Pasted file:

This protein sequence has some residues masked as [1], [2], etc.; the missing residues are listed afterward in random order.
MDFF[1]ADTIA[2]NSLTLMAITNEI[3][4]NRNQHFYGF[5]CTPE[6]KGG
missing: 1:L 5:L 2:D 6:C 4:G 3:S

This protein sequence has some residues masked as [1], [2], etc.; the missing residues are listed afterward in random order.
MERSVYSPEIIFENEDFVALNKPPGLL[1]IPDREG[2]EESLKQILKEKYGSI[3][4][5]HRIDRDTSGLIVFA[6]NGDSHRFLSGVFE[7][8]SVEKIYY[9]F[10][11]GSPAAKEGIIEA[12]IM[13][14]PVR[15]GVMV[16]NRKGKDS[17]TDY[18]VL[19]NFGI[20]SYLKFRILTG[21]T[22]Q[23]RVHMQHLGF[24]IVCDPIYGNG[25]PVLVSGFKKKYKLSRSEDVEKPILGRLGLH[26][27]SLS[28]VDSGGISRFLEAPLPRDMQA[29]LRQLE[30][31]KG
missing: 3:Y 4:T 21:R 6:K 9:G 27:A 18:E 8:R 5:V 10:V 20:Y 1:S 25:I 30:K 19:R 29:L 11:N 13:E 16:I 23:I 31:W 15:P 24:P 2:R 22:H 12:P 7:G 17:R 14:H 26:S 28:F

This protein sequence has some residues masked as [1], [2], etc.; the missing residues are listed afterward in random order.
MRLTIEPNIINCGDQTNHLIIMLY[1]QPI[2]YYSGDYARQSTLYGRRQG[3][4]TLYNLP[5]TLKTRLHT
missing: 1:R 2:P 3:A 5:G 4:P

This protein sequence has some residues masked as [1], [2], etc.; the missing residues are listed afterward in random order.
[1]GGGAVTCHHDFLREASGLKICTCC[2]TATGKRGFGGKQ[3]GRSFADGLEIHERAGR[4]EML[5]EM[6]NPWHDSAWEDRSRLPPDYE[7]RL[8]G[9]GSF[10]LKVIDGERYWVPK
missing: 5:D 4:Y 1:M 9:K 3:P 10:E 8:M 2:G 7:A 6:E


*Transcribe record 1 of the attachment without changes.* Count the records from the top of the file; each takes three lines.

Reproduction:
This protein sequence has some residues masked as [1], [2], etc.; the missing residues are listed afterward in random order.
MDFF[1]ADTIA[2]NSLTLMAITNEI[3][4]NRNQHFYGF[5]CTPE[6]KGG
missing: 1:L 5:L 2:D 6:C 4:G 3:S